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United States Department of Agriculture

Agricultural Research Service


Location: Invasive Insect Biocontrol & Behavior Laboratory

2010 Annual Report

1a. Objectives (from AD-416)
Objective 1: Develop new toxicants and application methods (e.g., attract-and-kill formulations) that provide novel modes of action or that have other properties desirable for efficacy, safety, and commercialization. Objective 2: Develop new repellent active ingredients and combinations that provide protection and product potential. Objective 3: Determine the fine scale elements of mosquito behaviors (e.g., host-seeking) and associate them with particular chemicals (agonists and antagonists) and physiological detection mechanisms, in order to develop novel behavior-altering chemicals. Objective 4: Develop and refine bioassay methodologies for blood-sucking arthropods that can serve as standards for EPA labeling of toxicant and repellent compounds.

1b. Approach (from AD-416)
Applied research will use the expertise of entomologists and a synthetic organic chemist to produce, develop and evaluate new toxicant and repellent products effective against blood-sucking arthropods. Fundamental research will elucidate the underlying mechanisms involved in mosquito attractancy and repellency, thereby leading to the discovery of even newer classes of chemicals that alter arthropod behavior. Consistent with these efforts, bioassays will be developed and refined that can be used by the research community and industry for discovery, product development and federal registration purposes.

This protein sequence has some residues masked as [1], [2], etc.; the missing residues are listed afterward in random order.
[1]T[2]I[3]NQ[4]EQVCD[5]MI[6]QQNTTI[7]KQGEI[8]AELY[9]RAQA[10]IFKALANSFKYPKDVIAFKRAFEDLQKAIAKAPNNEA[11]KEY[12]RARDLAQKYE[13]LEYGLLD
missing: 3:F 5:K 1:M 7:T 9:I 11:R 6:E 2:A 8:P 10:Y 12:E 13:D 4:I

3. Progress Report
The focus of our research is to discover and develop new methods to protect people from biting arthropods. Priority arthropods targets are mosquitoes, ticks, and the common bed bug. Fundamental research involving mosquito host attraction demonstrated that the specific chemical structure of a key attractant is critical in the yellow fever mosquito’s ability to detect mammalian hosts. This research contributes to a better understanding of the elements that affect mosquito attraction to a vertebrate host and will hopefully lead to novel methods of mosquito control. Natural product and synthetic compounds supplied by collaborating ARS scientists have been evaluated for their efficacy in either repelling ticks or modifying tick behavior. Several essential oils as well as compounds structurally-similar to DEET showed repellent activity against the lone star tick, a vector of human ehrlichiosis. Repellent bioassays are being modified and refined in an attempt to harmonize assays aimed at evaluating new tick repellents. Data from six different in vitro bioassays utilizing lone star ticks exposed to the same range of concentrations of the repellent DEET are currently being analyzed. Research with bed bugs has revolved around efficacy testing of proprietary compounds from ARS chemists and compounds obtained from industry, and comparing the toxicity of these new compounds to the toxicity of known insecticides such as deltamethrin and chlorfenapyr. Refinement of rearing and maintenance protocols have allowed for the production of sufficient biological material for efficacy testing. ARS scientists are attempting to obtain field strains of bed bugs that are resistant to commercially-available pesticides to include in efficacy testing.